After some time away for vacation, an unexpected ankle injury, and retooling for the fall, the blog returns to its hopefully more normal rhythm today. Enjoy these brief reflections about this week’s appointed stories from the revised common and narrative lectionaries. Some insights might be offered with discipleship, mission, innovation, and stewardship themes in mind. We’ll see.
Sunday September 19, 2021: Revised Common Lectionary- The Seventeenth Sunday after Pentecost (Year B)– Lectionary 25
First Lesson: Jeremiah 11:18-20
Second Lesson: James 3:13-4:3, 7-8a
Gospel of Mark 9:30-37
With a first quick read, the RCL might feel like a real mixed bag of stories this week. That said, it’s September, so starting the ministry and discipleship “program year” off last week or this week might make this a bit of an easier Sunday to preach and digging into basics of faith and discipleship. Or not? We’ll see. Let’s take our stories in order.
Our first lesson comes from Jeremiah 11. We read, “It was the Lord who made it known to me, and I knew; then you showed me their evil deeds. But I was like a gentle lamb led to the slaughter. And I did not know it was against me that they devised schemes, saying, ‘Let us destroy the tree with its fruit, let us cut him off from the land of the living, so that his name will no longer be remembered!’ But you, O Lord of hosts, who judge righteously, who try the heart and the mind, let me see your retribution upon them, for to you I have committed my cause” (Jeremiah 11:18-20, NRSV).
Without context that passage could be a real, “ooh boy…” I mean its hard not to wonder if words like this have inspired religious zealots and violence in God’s name? Words like “let me see your retribution upon them…” Words like this from the prophets make me cringe. But that’s also part of the life and call of a prophet. To move us out of our comfortability. This does that and then some. Perhaps its inclusion in the lectionary this week is the passion prediction that will, as Christians we believe, be lived out in Jesus’ life, death, crucifixion, and resurrection. “But I was like a gentle lamb led to the slaughter…” a verse that one can easily recall hearing sung in any number of Good Friday and Holy Week anthems. With the prophet we ask and trust that God will judge righteously. More so, we ask for and trust in God’s love and grace. Undeserved but given freely. Even when we come up short. Even when we fail to do as we ought and care for our neighbor. Even when we join the horrors of the mob, the state, the corrupt and the powers that be, to the point of putting our Lord and Savior to death.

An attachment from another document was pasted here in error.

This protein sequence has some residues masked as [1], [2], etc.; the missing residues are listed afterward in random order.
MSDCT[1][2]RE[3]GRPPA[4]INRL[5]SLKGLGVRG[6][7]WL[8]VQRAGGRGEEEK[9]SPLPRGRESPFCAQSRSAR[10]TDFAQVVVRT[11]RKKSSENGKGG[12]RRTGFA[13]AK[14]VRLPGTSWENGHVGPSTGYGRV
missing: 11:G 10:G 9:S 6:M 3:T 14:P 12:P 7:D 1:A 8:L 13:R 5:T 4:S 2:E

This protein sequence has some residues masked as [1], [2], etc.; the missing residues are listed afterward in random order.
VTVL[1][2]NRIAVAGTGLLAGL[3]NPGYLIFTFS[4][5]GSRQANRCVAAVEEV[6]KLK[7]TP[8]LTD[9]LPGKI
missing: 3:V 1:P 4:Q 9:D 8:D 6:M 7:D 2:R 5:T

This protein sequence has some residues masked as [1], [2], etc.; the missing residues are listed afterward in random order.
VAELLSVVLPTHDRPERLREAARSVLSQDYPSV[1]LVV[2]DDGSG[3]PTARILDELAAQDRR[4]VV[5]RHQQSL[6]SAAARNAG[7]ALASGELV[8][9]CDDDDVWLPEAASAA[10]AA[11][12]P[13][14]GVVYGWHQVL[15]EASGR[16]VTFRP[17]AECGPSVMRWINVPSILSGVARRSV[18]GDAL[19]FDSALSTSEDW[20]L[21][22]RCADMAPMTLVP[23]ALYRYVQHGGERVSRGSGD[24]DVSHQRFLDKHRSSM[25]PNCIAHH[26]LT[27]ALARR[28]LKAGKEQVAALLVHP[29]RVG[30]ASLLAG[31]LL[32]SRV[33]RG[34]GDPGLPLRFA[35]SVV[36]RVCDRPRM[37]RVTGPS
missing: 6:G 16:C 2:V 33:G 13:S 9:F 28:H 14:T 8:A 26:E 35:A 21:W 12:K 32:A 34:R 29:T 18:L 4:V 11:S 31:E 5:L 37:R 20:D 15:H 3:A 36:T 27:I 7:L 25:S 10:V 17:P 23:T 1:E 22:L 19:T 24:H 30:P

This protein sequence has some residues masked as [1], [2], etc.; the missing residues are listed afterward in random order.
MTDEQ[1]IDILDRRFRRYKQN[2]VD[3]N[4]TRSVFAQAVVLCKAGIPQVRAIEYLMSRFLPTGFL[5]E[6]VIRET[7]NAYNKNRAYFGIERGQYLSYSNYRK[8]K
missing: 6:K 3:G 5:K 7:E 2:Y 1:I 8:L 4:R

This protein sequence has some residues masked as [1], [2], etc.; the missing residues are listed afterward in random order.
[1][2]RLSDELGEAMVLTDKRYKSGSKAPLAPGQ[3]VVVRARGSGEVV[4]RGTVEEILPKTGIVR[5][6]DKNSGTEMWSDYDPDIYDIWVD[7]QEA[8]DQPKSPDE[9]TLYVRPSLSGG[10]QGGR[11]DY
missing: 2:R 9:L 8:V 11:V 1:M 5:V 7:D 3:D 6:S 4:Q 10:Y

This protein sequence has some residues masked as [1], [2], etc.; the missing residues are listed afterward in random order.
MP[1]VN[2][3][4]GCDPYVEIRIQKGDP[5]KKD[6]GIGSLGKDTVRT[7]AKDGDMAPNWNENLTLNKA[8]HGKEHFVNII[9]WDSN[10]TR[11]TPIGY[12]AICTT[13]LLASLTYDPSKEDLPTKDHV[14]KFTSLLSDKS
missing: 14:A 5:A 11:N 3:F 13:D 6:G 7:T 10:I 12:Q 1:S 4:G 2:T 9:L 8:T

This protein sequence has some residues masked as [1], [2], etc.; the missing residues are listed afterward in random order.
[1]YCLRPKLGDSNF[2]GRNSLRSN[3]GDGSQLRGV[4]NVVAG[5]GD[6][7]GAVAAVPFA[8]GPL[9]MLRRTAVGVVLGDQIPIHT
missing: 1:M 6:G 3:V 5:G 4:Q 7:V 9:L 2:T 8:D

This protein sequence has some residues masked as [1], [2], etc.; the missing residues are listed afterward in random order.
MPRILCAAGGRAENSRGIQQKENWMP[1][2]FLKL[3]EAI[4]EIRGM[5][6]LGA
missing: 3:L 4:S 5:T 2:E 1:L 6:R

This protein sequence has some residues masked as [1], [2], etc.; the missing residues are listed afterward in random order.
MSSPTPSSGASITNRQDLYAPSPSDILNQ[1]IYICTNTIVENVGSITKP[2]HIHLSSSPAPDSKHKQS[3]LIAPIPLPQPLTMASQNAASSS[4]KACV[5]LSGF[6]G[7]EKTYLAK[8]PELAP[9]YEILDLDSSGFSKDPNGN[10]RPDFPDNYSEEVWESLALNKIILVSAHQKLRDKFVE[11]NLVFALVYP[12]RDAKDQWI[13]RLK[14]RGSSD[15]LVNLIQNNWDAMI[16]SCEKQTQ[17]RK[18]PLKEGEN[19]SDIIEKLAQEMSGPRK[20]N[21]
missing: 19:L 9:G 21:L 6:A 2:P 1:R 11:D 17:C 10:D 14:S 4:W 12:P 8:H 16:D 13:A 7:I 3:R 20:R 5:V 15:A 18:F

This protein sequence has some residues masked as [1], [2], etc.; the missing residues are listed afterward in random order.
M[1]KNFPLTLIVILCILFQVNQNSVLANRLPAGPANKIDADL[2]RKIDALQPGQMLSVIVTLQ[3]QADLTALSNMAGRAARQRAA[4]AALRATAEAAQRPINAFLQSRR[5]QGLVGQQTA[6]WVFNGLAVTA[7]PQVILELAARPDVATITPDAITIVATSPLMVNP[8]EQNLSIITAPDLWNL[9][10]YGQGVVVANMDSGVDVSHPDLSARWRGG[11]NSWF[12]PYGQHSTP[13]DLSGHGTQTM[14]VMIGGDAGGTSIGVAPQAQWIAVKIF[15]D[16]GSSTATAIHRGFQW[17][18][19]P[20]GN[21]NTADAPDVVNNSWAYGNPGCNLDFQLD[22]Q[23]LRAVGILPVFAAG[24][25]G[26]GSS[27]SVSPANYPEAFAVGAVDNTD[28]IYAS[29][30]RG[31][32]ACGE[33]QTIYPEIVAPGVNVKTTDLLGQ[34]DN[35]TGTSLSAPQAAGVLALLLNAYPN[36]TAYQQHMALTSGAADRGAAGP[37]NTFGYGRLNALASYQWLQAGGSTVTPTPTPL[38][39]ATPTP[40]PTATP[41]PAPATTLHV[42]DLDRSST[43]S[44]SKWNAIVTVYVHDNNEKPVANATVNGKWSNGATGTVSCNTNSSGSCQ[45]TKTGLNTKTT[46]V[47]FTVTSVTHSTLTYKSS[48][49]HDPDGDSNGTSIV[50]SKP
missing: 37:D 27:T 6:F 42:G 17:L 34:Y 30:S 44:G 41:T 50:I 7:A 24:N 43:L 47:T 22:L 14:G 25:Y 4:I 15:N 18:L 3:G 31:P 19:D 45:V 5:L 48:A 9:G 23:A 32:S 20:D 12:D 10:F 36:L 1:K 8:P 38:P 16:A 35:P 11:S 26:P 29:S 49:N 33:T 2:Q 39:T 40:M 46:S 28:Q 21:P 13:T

Thankfully this all isn’t up to us. Because if it were, the way of the world seems pretty clear right now given how the vaccination rates have slowed, and given how children are starting to pay their unfair share of health issues and even deaths because of this continuously mutating virus. With hard words like this from the prophet, perhaps the most faithful discipleship thing we can do is first to pray, “Lord, help me, help, help me. Save me, save me, save me. Amen.” And then trust that God’s saving power and work, and the work of love and grace is real and will be made real- for you, for me, and for all of God’s beloved.
This week’s assigned psalm, Psalm 54, picks up on the “Save me” response to the prophet. The psalmist proclaims, “Save me, O God, by your name, and vindicate me by your might.
Hear my prayer, O God; give ear to the words of my mouth. For the insolent have risen against me, the ruthless seek my life; they do not set God before them. But surely, God is my helper; the Lord is the upholder of my life. He will repay my enemies for their evil. In your faithfulness, put an end to them. With a freewill-offering I will sacrifice to you; I will give thanks to your name, O Lord, for it is good. For he has delivered me from every trouble, and my eye has looked in triumph on my enemies” (Psalm 54:1-7, NRSV).